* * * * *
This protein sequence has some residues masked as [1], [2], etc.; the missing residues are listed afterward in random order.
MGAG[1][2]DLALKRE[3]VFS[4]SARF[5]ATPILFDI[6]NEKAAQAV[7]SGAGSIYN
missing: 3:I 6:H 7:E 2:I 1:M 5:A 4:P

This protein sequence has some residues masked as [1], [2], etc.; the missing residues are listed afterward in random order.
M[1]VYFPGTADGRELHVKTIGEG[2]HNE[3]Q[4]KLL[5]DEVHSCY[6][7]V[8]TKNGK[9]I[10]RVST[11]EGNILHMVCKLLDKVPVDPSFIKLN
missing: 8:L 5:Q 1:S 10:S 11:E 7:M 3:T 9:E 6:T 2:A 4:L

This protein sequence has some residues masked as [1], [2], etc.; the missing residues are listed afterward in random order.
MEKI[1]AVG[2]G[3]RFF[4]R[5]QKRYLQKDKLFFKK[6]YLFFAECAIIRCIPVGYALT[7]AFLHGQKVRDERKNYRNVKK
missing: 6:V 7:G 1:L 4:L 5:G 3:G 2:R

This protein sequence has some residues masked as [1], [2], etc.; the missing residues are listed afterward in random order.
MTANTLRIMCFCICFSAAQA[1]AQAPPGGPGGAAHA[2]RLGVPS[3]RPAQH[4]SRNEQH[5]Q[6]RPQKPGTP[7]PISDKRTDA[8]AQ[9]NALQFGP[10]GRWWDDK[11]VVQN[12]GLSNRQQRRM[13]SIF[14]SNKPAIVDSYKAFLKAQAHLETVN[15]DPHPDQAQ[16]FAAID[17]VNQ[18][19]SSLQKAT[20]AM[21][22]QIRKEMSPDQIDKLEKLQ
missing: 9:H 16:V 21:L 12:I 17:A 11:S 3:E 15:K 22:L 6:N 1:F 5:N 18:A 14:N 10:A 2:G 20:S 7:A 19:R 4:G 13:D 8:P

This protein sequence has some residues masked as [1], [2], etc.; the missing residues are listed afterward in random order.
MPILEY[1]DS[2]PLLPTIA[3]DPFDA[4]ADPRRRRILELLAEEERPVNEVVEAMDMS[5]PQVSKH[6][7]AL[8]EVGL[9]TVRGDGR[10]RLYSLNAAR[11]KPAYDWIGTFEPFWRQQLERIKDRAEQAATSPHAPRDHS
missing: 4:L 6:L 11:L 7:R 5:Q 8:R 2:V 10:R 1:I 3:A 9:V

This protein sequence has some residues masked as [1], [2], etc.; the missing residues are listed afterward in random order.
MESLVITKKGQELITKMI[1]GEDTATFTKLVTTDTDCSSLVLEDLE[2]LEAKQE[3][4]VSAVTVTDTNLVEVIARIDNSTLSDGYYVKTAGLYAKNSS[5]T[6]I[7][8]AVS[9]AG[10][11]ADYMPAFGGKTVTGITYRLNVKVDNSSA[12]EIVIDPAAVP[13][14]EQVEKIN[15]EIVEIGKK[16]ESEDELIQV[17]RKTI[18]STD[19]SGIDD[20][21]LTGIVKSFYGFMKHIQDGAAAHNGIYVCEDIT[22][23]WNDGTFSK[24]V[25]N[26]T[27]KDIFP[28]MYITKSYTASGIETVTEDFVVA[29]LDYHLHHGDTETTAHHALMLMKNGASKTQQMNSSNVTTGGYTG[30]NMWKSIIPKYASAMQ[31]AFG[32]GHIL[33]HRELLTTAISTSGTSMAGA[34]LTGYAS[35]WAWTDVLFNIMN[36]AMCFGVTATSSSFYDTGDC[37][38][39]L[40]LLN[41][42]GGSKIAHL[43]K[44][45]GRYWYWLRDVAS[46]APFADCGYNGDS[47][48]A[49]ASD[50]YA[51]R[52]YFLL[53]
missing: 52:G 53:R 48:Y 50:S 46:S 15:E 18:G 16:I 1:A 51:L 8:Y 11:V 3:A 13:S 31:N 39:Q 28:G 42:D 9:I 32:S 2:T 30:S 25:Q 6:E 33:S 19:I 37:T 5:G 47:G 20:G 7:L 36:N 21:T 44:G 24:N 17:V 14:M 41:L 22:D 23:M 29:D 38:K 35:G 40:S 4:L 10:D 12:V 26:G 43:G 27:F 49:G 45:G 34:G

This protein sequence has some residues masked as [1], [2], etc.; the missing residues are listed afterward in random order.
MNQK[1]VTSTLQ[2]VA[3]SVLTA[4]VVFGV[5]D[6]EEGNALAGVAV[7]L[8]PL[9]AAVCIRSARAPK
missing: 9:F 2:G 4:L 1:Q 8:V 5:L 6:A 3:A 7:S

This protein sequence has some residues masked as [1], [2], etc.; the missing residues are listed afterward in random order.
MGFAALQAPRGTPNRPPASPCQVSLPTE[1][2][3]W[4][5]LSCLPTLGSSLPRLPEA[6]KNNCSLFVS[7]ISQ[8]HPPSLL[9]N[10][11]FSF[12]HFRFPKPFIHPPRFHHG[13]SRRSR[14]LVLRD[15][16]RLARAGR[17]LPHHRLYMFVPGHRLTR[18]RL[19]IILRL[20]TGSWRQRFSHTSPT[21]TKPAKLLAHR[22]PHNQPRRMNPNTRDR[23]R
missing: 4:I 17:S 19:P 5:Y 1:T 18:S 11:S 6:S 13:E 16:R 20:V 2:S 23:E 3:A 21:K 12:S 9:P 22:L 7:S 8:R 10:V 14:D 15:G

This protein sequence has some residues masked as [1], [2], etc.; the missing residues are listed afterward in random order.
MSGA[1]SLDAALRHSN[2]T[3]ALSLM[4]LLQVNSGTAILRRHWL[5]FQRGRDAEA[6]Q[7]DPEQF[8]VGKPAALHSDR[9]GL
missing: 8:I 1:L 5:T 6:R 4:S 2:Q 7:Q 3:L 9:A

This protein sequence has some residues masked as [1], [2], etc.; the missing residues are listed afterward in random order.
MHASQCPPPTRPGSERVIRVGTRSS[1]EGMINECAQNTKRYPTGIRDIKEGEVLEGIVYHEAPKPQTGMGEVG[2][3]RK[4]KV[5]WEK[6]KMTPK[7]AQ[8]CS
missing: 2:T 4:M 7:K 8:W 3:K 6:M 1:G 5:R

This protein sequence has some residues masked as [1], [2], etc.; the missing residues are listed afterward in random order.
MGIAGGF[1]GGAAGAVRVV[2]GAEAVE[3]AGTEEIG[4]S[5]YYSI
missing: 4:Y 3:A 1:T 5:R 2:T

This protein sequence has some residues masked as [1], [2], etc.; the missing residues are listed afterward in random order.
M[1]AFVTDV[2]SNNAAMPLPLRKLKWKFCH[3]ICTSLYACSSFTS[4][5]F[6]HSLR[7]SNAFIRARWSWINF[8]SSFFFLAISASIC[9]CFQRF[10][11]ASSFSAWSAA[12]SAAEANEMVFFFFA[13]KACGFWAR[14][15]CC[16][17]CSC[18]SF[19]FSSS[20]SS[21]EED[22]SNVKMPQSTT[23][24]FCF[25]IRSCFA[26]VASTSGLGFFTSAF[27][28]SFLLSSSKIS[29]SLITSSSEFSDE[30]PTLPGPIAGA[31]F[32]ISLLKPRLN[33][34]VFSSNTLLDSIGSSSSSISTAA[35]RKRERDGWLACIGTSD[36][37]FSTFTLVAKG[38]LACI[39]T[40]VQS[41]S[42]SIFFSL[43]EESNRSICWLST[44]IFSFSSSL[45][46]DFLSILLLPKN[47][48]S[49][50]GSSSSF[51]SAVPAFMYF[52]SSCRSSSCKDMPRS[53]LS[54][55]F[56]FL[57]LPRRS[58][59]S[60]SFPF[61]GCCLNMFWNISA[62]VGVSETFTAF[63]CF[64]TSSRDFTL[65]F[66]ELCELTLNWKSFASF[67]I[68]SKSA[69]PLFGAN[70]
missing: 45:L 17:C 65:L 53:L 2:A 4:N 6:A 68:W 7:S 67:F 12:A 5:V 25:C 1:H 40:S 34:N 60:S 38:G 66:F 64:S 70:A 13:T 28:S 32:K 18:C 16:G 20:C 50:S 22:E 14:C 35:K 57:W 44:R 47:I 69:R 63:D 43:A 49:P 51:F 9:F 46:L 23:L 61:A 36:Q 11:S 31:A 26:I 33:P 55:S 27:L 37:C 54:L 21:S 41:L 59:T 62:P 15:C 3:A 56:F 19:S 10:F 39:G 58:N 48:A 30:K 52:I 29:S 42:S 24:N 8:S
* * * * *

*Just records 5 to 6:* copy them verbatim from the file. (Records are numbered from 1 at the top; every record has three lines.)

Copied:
This protein sequence has some residues masked as [1], [2], etc.; the missing residues are listed afterward in random order.
MPILEY[1]DS[2]PLLPTIA[3]DPFDA[4]ADPRRRRILELLAEEERPVNEVVEAMDMS[5]PQVSKH[6][7]AL[8]EVGL[9]TVRGDGR[10]RLYSLNAAR[11]KPAYDWIGTFEPFWRQQLERIKDRAEQAATSPHAPRDHS
missing: 4:L 6:L 11:L 7:R 5:Q 8:R 2:V 10:R 1:I 3:A 9:V

This protein sequence has some residues masked as [1], [2], etc.; the missing residues are listed afterward in random order.
MESLVITKKGQELITKMI[1]GEDTATFTKLVTTDTDCSSLVLEDLE[2]LEAKQE[3][4]VSAVTVTDTNLVEVIARIDNSTLSDGYYVKTAGLYAKNSS[5]T[6]I[7][8]AVS[9]AG[10][11]ADYMPAFGGKTVTGITYRLNVKVDNSSA[12]EIVIDPAAVP[13][14]EQVEKIN[15]EIVEIGKK[16]ESEDELIQV[17]RKTI[18]STD[19]SGIDD[20][21]LTGIVKSFYGFMKHIQDGAAAHNGIYVCEDIT[22][23]WNDGTFSK[24]V[25]N[26]T[27]KDIFP[28]MYITKSYTASGIETVTEDFVVA[29]LDYHLHHGDTETTAHHALMLMKNGASKTQQMNSSNVTTGGYTG[30]NMWKSIIPKYASAMQ[31]AFG[32]GHIL[33]HRELLTTAISTSGTSMAGA[34]LTGYAS[35]WAWTDVLFNIMN[36]AMCFGVTATSSSFYDTGDC[37][38][39]L[40]LLN[41][42]GGSKIAHL[43]K[44][45]GRYWYWLRDVAS[46]APFADCGYNGDS[47][48]A[49]ASD[50]YA[51]R[52]YFLL[53]
missing: 52:G 53:R 48:Y 50:S 46:S 15:E 18:G 16:I 1:A 51:L 8:Y 11:V 3:A 13:S 31:N 39:Q 28:G 42:D 9:I 32:S 2:T 30:S 25:Q 6:E 33:S 19:I 37:T 5:G 47:G 20:G 7:L 36:N 21:T 44:G 24:N 17:V 14:M 41:L 22:D 23:M 29:D 38:K 35:G 40:S 4:L 10:D 12:V 26:G 43:G 27:F 49:G 45:G 34:G